A number of Republican senators, most notably Rand Paul of Kentucky and Tom Cotton of Arkansas, have attempted to provide their GOP colleagues with a procedural basis for not responding to substantive questions: Should President Donald J. Trump be convicted for inciting the Jan. 6 insurrection? Should he be barred from ever again holding public office?
Last week, Cotton stated: “The Senate lacks constitutional authority to conduct impeachment proceedings against a former president. The Founders designed the impeachment process as a way to remove officeholders from public office — not an inquest against private citizens.”
At the very opening of the impeachment trial, Paul employed the same argument in his effort to delay and possibly terminate the proceedings.
Forty-five GOP senators voted in support of Paul’s objection. Utah’s Mike Lee was among them. Mitt Romney was one of five Republican senators to vote against the move to stop the impeachment trial.
In a recent open letter published by Politico, 170 legal scholars defended the constitutionality of the Senate trial. These scholars argued that, as the Constitution’s impeachment power is twofold — the power to remove from office and the power to prohibit holding any future office — it is applicable to former officials who, even though they are no longer in office, could, if not convicted, run for reelection.
The definitive resolution of this issue is best left to professionals. Nevertheless, non-professionals should acknowledge the full enormity of the situation.
The American Constitution’s overarching purposes are the preservation of our democratic republic and the advancement of democratic principles and ideals. This twofold objective is promoted by the Constitution’s system of checks and balances. Impeachment and conviction are the most powerful checks legislators can impose on those who have severely violated the public trust.
Have we ever before had a president accused of publicly inciting a mob of loyalists to mount assaults on our nation’s Capitol and on legislators who were fulfilling their constitutional duties? If Trump does not deserve to be impeached, convicted and barred from holding public office in the future, who ever will? If incitement of insurrection is not a violation of the public trust, whatever might be?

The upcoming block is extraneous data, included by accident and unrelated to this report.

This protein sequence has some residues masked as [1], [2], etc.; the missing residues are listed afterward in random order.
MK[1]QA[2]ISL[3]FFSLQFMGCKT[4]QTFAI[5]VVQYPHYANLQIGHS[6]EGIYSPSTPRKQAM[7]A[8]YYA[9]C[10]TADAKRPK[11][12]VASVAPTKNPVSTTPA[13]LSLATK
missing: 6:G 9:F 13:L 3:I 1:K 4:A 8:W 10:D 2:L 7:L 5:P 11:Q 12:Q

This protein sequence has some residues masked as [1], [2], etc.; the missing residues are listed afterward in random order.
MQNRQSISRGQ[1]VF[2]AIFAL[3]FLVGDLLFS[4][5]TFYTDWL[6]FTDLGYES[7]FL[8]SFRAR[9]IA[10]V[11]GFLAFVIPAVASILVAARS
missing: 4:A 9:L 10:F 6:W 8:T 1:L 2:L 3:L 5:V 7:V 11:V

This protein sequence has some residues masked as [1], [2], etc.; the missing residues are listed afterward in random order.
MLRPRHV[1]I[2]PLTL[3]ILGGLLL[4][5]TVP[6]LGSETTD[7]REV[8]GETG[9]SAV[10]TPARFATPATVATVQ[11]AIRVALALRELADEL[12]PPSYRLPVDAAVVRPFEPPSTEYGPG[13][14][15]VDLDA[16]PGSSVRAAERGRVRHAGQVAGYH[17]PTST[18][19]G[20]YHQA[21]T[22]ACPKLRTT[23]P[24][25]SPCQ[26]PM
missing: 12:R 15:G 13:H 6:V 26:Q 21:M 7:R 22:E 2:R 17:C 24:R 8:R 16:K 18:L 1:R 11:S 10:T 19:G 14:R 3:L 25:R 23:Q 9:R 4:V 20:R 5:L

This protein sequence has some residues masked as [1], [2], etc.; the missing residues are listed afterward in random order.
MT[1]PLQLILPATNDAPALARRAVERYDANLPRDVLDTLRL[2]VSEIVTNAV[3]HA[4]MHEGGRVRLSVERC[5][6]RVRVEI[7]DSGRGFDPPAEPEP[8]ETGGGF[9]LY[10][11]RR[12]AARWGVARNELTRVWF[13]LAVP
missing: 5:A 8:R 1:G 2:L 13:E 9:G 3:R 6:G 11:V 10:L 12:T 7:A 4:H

Any interpretation of the Constitution must acknowledge a basic fact: The Constitution is not a suicide pact. To allow Trump to again become a presidential candidate may not spell immediate suicide for our democratic republic. Many voters, however, believe allowing a third Trump presidential candidacy would be akin to playing Russian Roulette with five bullets loaded in the cylinder of a six-bullet pistol.
Conviction in the Senate is the only instrument whereby our nation can withdraw from Trumpist Roulette. If 45 members of the Senate are in denial concerning the evidence against Trump and if they refuse to pass reasoned judgment concerning his guilt or innocence, they invite other would-be autocrats to violate democratic norms.
On Jan. 26, 45 Republican senators signaled their desire to avoid their constitutional responsibility. Many among these 45 Republican senators have further demonstrated their lack of commitment to their oaths of office, to democratic ideals, to republican virtues and to principles as basic as “character counts” and “no person is above the law.”
Are far too many American voters as little committed to the rule of law and to democratic ideals as are the unprincipled politicians they elect and re-elect?
Andrew G. Bjelland, Ph.D., is a professor emeritus, philosophy department, Seattle University and resides in Salt Lake City.